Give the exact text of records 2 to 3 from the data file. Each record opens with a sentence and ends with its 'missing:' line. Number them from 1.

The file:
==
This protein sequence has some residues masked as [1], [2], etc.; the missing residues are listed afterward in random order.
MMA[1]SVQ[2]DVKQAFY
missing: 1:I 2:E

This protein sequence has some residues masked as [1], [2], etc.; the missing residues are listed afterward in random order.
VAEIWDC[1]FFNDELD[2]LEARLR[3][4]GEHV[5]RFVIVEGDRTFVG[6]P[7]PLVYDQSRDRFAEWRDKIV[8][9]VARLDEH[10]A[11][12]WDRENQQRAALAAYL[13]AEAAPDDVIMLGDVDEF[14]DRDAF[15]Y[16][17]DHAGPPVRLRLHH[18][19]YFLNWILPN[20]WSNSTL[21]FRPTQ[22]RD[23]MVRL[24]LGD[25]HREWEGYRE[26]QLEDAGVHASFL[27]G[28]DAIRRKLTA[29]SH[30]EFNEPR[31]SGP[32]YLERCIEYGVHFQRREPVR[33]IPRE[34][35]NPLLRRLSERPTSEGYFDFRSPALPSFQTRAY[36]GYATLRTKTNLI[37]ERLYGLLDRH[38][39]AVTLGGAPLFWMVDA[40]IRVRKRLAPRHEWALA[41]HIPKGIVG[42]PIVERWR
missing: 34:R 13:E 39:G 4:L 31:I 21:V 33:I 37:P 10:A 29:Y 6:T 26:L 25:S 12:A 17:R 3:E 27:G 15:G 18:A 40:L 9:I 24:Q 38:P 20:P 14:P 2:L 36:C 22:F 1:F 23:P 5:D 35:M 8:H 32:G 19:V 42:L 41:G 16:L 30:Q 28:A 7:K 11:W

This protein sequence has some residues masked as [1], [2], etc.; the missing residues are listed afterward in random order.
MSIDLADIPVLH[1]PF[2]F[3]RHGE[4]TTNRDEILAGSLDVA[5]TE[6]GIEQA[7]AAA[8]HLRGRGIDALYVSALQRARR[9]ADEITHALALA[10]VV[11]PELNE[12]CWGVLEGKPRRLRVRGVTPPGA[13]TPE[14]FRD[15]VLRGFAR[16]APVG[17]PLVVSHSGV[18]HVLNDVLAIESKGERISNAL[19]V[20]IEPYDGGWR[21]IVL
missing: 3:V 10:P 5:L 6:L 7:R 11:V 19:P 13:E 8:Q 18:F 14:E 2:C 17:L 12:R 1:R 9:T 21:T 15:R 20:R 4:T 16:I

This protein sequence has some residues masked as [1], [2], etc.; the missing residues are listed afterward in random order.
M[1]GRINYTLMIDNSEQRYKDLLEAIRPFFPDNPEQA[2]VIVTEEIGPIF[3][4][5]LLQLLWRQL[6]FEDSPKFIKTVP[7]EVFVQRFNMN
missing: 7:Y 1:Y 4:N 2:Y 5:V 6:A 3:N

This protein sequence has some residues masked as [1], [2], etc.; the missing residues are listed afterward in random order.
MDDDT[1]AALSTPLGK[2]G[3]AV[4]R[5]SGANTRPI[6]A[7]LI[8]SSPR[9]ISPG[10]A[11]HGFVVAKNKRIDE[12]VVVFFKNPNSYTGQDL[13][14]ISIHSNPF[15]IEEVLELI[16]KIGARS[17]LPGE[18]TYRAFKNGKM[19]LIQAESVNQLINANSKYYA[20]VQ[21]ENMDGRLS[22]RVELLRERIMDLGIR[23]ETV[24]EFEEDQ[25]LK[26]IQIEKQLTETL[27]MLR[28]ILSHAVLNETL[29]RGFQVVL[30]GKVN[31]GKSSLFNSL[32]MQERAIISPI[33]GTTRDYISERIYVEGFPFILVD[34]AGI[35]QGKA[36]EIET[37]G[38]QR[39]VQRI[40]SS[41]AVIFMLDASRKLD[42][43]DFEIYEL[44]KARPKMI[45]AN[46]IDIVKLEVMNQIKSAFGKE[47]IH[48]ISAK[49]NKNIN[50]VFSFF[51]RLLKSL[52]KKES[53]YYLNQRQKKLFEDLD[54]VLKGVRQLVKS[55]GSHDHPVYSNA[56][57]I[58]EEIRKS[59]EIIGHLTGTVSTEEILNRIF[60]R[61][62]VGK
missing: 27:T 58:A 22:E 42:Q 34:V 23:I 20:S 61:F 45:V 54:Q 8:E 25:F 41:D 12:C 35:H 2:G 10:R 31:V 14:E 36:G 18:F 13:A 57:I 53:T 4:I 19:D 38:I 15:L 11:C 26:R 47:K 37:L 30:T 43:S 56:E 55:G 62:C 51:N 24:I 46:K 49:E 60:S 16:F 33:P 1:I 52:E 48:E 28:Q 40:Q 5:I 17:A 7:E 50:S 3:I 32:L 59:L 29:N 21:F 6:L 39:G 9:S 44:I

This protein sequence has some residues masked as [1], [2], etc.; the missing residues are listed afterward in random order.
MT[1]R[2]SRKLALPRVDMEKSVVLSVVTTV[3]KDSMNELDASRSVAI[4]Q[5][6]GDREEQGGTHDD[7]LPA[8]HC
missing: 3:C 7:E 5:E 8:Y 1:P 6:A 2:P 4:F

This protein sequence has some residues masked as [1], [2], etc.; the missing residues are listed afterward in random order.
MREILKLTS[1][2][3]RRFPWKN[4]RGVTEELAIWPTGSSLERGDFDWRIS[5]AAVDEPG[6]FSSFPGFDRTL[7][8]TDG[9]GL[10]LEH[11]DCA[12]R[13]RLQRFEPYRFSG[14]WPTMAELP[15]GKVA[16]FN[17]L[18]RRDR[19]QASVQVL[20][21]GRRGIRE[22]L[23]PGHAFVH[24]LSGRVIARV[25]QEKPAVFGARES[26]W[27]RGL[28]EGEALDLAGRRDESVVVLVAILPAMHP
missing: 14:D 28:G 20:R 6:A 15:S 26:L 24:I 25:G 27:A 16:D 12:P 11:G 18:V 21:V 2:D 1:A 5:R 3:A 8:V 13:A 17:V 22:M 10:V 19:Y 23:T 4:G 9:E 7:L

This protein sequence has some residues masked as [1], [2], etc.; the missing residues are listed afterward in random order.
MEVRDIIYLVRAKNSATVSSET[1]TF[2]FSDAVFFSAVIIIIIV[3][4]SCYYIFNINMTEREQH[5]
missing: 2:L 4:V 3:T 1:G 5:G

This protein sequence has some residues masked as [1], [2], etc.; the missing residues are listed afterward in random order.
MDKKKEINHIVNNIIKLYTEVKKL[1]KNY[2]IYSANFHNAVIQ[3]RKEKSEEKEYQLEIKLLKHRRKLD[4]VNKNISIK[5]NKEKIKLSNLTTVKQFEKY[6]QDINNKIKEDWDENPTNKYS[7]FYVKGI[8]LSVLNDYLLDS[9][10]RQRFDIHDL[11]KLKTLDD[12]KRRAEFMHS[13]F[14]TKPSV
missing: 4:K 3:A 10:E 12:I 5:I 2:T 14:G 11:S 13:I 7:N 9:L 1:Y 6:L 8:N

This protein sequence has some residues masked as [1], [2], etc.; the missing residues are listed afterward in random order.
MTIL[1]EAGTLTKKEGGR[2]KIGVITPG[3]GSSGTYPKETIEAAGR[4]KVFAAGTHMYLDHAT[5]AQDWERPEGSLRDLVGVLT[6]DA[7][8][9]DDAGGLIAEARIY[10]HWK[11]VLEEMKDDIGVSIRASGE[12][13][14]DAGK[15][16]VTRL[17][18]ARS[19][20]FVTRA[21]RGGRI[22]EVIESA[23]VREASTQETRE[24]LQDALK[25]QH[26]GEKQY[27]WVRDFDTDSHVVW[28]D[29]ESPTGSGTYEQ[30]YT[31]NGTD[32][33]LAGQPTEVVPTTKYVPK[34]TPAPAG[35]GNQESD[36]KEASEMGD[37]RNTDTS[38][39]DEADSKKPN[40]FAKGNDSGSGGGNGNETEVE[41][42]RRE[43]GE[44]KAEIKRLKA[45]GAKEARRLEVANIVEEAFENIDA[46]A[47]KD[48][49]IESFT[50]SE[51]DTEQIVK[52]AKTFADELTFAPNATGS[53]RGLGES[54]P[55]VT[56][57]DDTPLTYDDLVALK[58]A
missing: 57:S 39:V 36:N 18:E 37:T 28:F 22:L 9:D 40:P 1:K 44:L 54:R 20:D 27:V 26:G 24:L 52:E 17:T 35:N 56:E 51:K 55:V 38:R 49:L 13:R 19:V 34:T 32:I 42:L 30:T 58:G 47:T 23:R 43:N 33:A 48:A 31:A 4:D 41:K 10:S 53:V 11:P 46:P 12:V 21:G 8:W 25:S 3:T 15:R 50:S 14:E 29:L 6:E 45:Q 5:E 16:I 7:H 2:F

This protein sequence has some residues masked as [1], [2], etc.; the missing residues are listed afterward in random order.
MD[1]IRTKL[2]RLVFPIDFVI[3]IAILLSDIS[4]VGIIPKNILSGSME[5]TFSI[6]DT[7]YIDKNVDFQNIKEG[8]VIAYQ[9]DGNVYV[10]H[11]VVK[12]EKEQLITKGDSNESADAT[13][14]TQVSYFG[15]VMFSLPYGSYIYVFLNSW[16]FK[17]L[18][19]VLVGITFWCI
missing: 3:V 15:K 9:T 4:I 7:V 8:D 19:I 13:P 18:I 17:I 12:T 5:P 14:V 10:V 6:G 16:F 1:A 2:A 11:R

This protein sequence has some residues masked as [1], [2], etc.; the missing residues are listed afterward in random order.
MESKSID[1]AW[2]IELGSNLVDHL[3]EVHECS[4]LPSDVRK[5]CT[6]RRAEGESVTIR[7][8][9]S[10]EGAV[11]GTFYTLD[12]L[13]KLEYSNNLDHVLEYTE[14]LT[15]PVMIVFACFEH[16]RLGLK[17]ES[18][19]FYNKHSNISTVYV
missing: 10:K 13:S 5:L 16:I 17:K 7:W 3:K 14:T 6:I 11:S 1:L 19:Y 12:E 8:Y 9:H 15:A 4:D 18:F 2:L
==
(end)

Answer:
This protein sequence has some residues masked as [1], [2], etc.; the missing residues are listed afterward in random order.
VAEIWDC[1]FFNDELD[2]LEARLR[3][4]GEHV[5]RFVIVEGDRTFVG[6]P[7]PLVYDQSRDRFAEWRDKIV[8][9]VARLDEH[10]A[11][12]WDRENQQRAALAAYL[13]AEAAPDDVIMLGDVDEF[14]DRDAF[15]Y[16][17]DHAGPPVRLRLHH[18][19]YFLNWILPN[20]WSNSTL[21]FRPTQ[22]RD[23]MVRL[24]LGD[25]HREWEGYRE[26]QLEDAGVHASFL[27]G[28]DAIRRKLTA[29]SH[30]EFNEPR[31]SGP[32]YLERCIEYGVHFQRREPVR[33]IPRE[34][35]NPLLRRLSERPTSEGYFDFRSPALPSFQTRAY[36]GYATLRTKTNLI[37]ERLYGLLDRH[38][39]AVTLGGAPLFWMVDA[40]IRVRKRLAPRHEWALA[41]HIPKGIVG[42]PIVERWR
missing: 34:R 13:E 39:G 4:L 31:I 21:V 33:I 37:P 10:A 29:Y 6:T 26:L 25:S 12:A 17:R 3:E 27:G 15:G 18:A 40:L 9:I 24:Q 38:P 20:P 14:P 2:L 36:C 22:F 1:F 23:P 5:D 35:M 8:H 32:G 19:V 42:L 41:G 16:L 30:Q 28:A 7:K 11:W

This protein sequence has some residues masked as [1], [2], etc.; the missing residues are listed afterward in random order.
MSIDLADIPVLH[1]PF[2]F[3]RHGE[4]TTNRDEILAGSLDVA[5]TE[6]GIEQA[7]AAA[8]HLRGRGIDALYVSALQRARR[9]ADEITHALALA[10]VV[11]PELNE[12]CWGVLEGKPRRLRVRGVTPPGA[13]TPE[14]FRD[15]VLRGFAR[16]APVG[17]PLVVSHSGV[18]HVLNDVLAIESKGERISNAL[19]V[20]IEPYDGGWR[21]IVL
missing: 3:V 10:P 5:L 6:L 7:R 11:V 19:P 13:E 8:Q 18:F 14:E 2:C 17:L 12:R 1:R 9:T 21:T 15:R 20:R 4:T 16:I